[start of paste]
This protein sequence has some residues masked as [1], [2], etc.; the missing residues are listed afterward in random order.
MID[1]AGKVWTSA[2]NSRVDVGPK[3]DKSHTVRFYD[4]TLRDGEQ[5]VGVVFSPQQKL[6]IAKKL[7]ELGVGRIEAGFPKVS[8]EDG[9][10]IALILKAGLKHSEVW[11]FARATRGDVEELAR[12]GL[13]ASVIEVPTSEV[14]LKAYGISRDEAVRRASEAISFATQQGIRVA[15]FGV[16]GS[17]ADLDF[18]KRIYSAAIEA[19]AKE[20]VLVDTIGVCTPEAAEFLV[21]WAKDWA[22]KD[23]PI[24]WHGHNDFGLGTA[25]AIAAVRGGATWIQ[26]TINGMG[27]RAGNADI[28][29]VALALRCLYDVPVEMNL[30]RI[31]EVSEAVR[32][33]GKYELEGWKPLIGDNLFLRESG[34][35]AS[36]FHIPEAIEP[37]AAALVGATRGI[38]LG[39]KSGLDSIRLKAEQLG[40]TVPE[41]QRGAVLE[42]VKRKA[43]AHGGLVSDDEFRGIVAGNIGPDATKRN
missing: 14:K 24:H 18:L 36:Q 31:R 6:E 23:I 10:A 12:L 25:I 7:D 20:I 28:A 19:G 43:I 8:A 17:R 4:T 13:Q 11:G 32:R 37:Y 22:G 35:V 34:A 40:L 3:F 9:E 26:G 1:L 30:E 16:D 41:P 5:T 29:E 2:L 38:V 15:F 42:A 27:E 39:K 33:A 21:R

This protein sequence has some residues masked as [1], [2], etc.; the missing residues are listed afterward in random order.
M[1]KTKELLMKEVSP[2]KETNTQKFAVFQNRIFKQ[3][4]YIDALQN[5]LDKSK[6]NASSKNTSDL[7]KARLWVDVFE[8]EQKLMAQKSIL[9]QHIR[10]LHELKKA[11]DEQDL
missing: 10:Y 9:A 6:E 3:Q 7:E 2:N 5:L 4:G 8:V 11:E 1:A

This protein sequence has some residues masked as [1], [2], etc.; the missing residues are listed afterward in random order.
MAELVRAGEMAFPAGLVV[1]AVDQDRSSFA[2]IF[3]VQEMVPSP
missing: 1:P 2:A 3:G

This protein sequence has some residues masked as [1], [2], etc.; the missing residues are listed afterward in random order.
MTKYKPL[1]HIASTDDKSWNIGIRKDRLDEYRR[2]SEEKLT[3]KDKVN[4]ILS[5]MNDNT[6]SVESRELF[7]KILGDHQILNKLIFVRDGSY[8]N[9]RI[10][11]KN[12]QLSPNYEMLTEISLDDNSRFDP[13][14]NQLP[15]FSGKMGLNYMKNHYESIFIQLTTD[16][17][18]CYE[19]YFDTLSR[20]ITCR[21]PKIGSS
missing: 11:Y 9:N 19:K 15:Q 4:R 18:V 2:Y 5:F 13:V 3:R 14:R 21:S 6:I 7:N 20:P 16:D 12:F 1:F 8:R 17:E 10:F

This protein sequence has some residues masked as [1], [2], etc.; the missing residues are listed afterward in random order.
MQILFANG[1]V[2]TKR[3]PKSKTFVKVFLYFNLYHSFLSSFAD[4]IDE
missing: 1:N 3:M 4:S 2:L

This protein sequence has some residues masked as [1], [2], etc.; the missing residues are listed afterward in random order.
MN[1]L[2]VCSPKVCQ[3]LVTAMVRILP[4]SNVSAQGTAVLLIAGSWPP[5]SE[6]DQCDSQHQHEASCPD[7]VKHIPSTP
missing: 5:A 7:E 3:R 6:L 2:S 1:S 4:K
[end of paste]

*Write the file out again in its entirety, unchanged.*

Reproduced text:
This protein sequence has some residues masked as [1], [2], etc.; the missing residues are listed afterward in random order.
MID[1]AGKVWTSA[2]NSRVDVGPK[3]DKSHTVRFYD[4]TLRDGEQ[5]VGVVFSPQQKL[6]IAKKL[7]ELGVGRIEAGFPKVS[8]EDG[9][10]IALILKAGLKHSEVW[11]FARATRGDVEELAR[12]GL[13]ASVIEVPTSEV[14]LKAYGISRDEAVRRASEAISFATQQGIRVA[15]FGV[16]GS[17]ADLDF[18]KRIYSAAIEA[19]AKE[20]VLVDTIGVCTPEAAEFLV[21]WAKDWA[22]KD[23]PI[24]WHGHNDFGLGTA[25]AIAAVRGGATWIQ[26]TINGMG[27]RAGNADI[28][29]VALALRCLYDVPVEMNL[30]RI[31]EVSEAVR[32][33]GKYELEGWKPLIGDNLFLRESG[34][35]AS[36]FHIPEAIEP[37]AAALVGATRGI[38]LG[39]KSGLDSIRLKAEQLG[40]TVPE[41]QRGAVLE[42]VKRKA[43]AHGGLVSDDEFRGIVAGNIGPDATKRN
missing: 14:K 24:H 18:L 36:Q 31:R 6:E 23:I 10:A 12:L 25:I 7:D 20:I 28:A 19:G 43:I 8:A 17:R 4:T 13:Q 11:G 32:R 37:Y 22:G 35:V 34:A 40:L 3:F 9:E 26:G 1:L 30:E 16:D 41:P 5:T 29:E 2:L 38:V 15:F 42:A 27:E 39:K 33:A 21:R

This protein sequence has some residues masked as [1], [2], etc.; the missing residues are listed afterward in random order.
M[1]KTKELLMKEVSP[2]KETNTQKFAVFQNRIFKQ[3][4]YIDALQN[5]LDKSK[6]NASSKNTSDL[7]KARLWVDVFE[8]EQKLMAQKSIL[9]QHIR[10]LHELKKA[11]DEQDL
missing: 10:Y 9:A 6:E 3:Q 7:E 2:N 5:L 4:G 8:V 11:E 1:A

This protein sequence has some residues masked as [1], [2], etc.; the missing residues are listed afterward in random order.
MAELVRAGEMAFPAGLVV[1]AVDQDRSSFA[2]IF[3]VQEMVPSP
missing: 1:P 2:A 3:G

This protein sequence has some residues masked as [1], [2], etc.; the missing residues are listed afterward in random order.
MTKYKPL[1]HIASTDDKSWNIGIRKDRLDEYRR[2]SEEKLT[3]KDKVN[4]ILS[5]MNDNT[6]SVESRELF[7]KILGDHQILNKLIFVRDGSY[8]N[9]RI[10][11]KN[12]QLSPNYEMLTEISLDDNSRFDP[13][14]NQLP[15]FSGKMGLNYMKNHYESIFIQLTTD[16][17][18]CYE[19]YFDTLSR[20]ITCR[21]PKIGSS
missing: 11:Y 9:N 19:K 15:Q 4:R 18:V 2:Y 5:F 13:V 3:R 14:R 21:S 6:I 7:N 20:P 16:D 12:F 1:F 8:R 17:E 10:F

This protein sequence has some residues masked as [1], [2], etc.; the missing residues are listed afterward in random order.
MQILFANG[1]V[2]TKR[3]PKSKTFVKVFLYFNLYHSFLSSFAD[4]IDE
missing: 1:N 3:M 4:S 2:L

This protein sequence has some residues masked as [1], [2], etc.; the missing residues are listed afterward in random order.
MN[1]L[2]VCSPKVCQ[3]LVTAMVRILP[4]SNVSAQGTAVLLIAGSWPP[5]SE[6]DQCDSQHQHEASCPD[7]VKHIPSTP
missing: 5:A 7:E 3:R 6:L 2:S 1:S 4:K